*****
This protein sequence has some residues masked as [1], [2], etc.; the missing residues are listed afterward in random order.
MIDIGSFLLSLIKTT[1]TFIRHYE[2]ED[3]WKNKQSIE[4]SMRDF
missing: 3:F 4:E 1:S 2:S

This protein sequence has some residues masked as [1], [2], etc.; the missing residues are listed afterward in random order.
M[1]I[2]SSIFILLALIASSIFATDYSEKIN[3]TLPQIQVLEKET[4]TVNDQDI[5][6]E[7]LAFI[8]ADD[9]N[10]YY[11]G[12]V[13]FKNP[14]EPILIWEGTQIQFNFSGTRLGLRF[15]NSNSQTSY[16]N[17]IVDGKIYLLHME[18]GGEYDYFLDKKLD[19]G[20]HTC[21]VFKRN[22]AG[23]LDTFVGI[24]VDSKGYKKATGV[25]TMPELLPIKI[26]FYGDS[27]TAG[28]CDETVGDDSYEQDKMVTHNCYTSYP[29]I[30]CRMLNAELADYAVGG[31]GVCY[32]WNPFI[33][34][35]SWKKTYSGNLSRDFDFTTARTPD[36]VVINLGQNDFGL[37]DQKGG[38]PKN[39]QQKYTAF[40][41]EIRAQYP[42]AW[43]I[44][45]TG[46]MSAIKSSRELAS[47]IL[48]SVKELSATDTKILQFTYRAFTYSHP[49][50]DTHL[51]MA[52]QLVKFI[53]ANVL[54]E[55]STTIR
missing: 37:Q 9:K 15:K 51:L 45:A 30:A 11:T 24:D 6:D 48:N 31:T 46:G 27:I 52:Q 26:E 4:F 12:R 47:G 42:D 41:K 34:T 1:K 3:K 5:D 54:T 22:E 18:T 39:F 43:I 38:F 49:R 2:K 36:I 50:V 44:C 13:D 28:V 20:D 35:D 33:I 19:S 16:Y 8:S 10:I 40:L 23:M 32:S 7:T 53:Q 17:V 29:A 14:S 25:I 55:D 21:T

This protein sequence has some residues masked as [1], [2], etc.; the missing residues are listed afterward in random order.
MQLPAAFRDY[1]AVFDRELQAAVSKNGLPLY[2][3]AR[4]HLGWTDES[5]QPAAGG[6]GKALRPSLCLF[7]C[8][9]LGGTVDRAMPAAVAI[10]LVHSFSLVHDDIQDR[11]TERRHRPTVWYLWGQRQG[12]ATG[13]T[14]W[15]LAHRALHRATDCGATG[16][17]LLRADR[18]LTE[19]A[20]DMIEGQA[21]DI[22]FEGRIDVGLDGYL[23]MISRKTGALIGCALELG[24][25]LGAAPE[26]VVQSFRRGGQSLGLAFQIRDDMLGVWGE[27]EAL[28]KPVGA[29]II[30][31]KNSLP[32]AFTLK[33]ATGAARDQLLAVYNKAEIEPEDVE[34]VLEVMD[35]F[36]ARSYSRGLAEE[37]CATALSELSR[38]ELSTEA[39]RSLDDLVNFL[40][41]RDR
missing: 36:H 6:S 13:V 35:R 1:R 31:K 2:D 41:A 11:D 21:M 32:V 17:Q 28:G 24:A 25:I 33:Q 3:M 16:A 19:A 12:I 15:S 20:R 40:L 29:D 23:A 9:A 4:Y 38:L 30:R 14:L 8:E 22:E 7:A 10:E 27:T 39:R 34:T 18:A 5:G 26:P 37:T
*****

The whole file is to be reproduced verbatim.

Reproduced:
This protein sequence has some residues masked as [1], [2], etc.; the missing residues are listed afterward in random order.
MIDIGSFLLSLIKTT[1]TFIRHYE[2]ED[3]WKNKQSIE[4]SMRDF
missing: 3:F 4:E 1:S 2:S

This protein sequence has some residues masked as [1], [2], etc.; the missing residues are listed afterward in random order.
M[1]I[2]SSIFILLALIASSIFATDYSEKIN[3]TLPQIQVLEKET[4]TVNDQDI[5][6]E[7]LAFI[8]ADD[9]N[10]YY[11]G[12]V[13]FKNP[14]EPILIWEGTQIQFNFSGTRLGLRF[15]NSNSQTSY[16]N[17]IVDGKIYLLHME[18]GGEYDYFLDKKLD[19]G[20]HTC[21]VFKRN[22]AG[23]LDTFVGI[24]VDSKGYKKATGV[25]TMPELLPIKI[26]FYGDS[27]TAG[28]CDETVGDDSYEQDKMVTHNCYTSYP[29]I[30]CRMLNAELADYAVGG[31]GVCY[32]WNPFI[33][34][35]SWKKTYSGNLSRDFDFTTARTPD[36]VVINLGQNDFGL[37]DQKGG[38]PKN[39]QQKYTAF[40][41]EIRAQYP[42]AW[43]I[44][45]TG[46]MSAIKSSRELAS[47]IL[48]SVKELSATDTKILQFTYRAFTYSHP[49][50]DTHL[51]MA[52]QLVKFI[53]ANVL[54]E[55]STTIR
missing: 37:Q 9:K 15:K 51:L 45:A 30:A 11:T 24:D 6:D 48:N 31:T 46:G 27:I 52:Q 26:E 4:F 12:R 47:G 42:D 41:K 34:T 1:K 3:K 5:D 54:T 22:E 18:T 39:F 43:I 38:F 49:R 2:K 36:I 50:V 44:C 13:D 28:V 20:D 35:D 33:I 19:S 16:Y 8:S 10:I 40:L 23:M 32:S 7:T 53:Q 17:V 29:A 14:S 25:I 55:D 21:T

This protein sequence has some residues masked as [1], [2], etc.; the missing residues are listed afterward in random order.
MQLPAAFRDY[1]AVFDRELQAAVSKNGLPLY[2][3]AR[4]HLGWTDES[5]QPAAGG[6]GKALRPSLCLF[7]C[8][9]LGGTVDRAMPAAVAI[10]LVHSFSLVHDDIQDR[11]TERRHRPTVWYLWGQRQG[12]ATG[13]T[14]W[15]LAHRALHRATDCGATG[16][17]LLRADR[18]LTE[19]A[20]DMIEGQA[21]DI[22]FEGRIDVGLDGYL[23]MISRKTGALIGCALELG[24][25]LGAAPE[26]VVQSFRRGGQSLGLAFQIRDDMLGVWGE[27]EAL[28]KPVGA[29]II[30][31]KNSLP[32]AFTLK[33]ATGAARDQLLAVYNKAEIEPEDVE[34]VLEVMD[35]F[36]ARSYSRGLAEE[37]CATALSELSR[38]ELSTEA[39]RSLDDLVNFL[40][41]RDR
missing: 36:H 6:S 13:V 35:R 1:R 31:K 2:D 41:A 11:D 21:M 32:V 17:Q 28:G 24:A 25:I 33:Q 3:M 16:A 19:A 12:I 15:S 20:R 40:L 29:D 23:A 9:A 4:Y 38:L 30:R 14:L 8:E 22:E 7:A 10:E 27:T 39:R 34:T 18:A 5:G 26:P 37:T